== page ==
According to government statistics there are around 4 million cataract sufferers in China. Although the condition can be cured with a simple operation, many sufferers, especially those living in rural areas, are unable to find the help they need. CRI’s Dominic Swire investigates one charity that addresses this problem by bringing the hospital to the people.
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The Lifeline Express consists of four rainbow coloured trains, each carrying specialist equipment to perform eye surgery. The trains travel across China bringing medical expertise to those suffering from cataracts in rural communities who are too poor to find the resources they need to save their eyesight.
Nellie Fong is founding chairwoman of the charity. Speaking during a recent visit to Beijing, she says her inspiration comes from seeing the reaction of patients following successful surgery, especially among the younger ones.
“You see children who were practically numbed and lifeless beforehand. Now they’re running around, giggling, happy; and then they would speak a lot more after they are cured because they all would describe how much they’d suffered and now that they can go home and do all kinds of work.”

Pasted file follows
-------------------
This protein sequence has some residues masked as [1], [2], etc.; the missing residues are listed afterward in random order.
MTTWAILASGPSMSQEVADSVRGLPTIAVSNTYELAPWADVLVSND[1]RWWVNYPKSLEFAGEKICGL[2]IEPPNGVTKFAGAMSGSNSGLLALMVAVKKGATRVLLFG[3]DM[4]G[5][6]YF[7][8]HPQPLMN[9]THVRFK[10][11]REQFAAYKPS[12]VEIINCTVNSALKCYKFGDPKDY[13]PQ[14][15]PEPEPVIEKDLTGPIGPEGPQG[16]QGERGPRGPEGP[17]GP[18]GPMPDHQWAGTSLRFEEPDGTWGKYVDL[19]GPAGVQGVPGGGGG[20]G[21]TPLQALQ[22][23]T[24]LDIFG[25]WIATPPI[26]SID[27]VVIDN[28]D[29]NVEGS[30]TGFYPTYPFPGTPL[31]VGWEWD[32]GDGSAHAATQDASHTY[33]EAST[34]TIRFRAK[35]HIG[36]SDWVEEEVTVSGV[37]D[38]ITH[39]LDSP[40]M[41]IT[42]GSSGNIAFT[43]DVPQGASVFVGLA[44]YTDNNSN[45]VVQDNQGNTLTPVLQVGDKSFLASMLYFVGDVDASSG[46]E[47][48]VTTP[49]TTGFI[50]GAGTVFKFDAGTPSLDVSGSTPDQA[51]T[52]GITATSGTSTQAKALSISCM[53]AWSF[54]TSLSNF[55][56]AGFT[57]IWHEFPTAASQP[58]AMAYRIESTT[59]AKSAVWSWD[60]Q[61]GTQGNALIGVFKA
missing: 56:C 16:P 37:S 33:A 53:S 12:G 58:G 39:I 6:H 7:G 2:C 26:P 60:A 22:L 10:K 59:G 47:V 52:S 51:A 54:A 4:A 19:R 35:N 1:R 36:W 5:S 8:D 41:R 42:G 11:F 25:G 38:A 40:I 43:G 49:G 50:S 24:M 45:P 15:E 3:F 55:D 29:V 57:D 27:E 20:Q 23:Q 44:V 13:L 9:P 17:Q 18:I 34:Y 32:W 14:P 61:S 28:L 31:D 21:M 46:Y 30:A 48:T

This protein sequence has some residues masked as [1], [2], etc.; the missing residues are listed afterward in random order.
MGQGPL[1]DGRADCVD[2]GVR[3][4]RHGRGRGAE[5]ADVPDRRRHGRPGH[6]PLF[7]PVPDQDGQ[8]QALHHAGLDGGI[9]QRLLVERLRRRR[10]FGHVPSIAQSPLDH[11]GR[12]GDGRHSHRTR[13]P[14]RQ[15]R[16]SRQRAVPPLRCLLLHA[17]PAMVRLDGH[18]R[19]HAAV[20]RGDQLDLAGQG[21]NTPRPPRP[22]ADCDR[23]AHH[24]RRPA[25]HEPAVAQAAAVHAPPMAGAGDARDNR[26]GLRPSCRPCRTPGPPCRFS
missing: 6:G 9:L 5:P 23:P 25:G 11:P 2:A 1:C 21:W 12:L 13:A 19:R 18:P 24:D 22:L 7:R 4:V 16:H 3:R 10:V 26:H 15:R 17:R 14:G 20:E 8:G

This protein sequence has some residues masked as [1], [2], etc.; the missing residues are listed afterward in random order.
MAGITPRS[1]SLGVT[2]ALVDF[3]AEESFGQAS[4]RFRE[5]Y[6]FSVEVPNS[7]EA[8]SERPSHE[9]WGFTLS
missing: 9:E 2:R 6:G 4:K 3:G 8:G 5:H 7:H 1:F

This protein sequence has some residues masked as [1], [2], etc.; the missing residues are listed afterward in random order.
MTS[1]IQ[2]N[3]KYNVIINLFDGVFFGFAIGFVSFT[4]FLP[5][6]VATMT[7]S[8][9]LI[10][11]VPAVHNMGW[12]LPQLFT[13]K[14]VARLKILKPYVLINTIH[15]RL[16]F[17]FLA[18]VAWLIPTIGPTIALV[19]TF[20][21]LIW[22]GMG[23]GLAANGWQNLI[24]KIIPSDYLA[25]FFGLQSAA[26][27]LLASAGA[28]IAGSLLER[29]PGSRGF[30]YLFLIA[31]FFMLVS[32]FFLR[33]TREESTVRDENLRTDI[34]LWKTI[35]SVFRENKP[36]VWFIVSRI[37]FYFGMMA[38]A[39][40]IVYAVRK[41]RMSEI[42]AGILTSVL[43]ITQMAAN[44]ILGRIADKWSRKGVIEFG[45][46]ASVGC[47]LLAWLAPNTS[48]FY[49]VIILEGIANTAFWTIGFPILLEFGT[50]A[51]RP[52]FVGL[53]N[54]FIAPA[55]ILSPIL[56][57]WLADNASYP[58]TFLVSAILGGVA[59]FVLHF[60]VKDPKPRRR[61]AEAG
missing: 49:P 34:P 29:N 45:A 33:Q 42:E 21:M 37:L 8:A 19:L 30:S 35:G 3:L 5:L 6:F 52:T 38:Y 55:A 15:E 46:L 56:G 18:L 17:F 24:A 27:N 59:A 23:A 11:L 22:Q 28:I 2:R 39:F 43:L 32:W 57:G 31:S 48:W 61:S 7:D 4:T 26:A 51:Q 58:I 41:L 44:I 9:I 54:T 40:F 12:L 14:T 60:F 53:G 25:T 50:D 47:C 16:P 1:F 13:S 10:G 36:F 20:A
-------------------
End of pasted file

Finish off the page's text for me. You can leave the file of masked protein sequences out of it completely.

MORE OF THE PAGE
A cataract is a clouding of the eye, which can lead to blindness if left untreated. The operation to remove a cataract is relatively simple and takes just fifteen minutes. The charity is able to treat a total of 14,000 cases per year. This works out at about 90 per day for each train. However, while the numbers may sound impressive, this is just a drop in the ocean compared with the estimated four million sufferers across the country – a number that is growing by 500,000 cases per year.
It is for this reason that the charity is now focusing its attention on training rural doctors to continue the work once the trains have moved on. Nellie Fong again.
“The responsibility of the medical team on the train is no longer for them to do the operations themselves but to train up the rural doctors who come to the train to learn.”
The local doctors work with the charity for three months then head to Beijing for further training. If they pass the exams their local medical centre is given the expensive equipment needed to continue performing eye surgery.
The charity’s aim is to help build up a specialised eye centre in every location they visit, thus rapidly increasing the number of patients that can be treated.
The four trains recently set off from Beijing to start their 2010 schedule, which will see them visiting a total of 11 regions and provinces across China.
Dominic Swire, CRI news.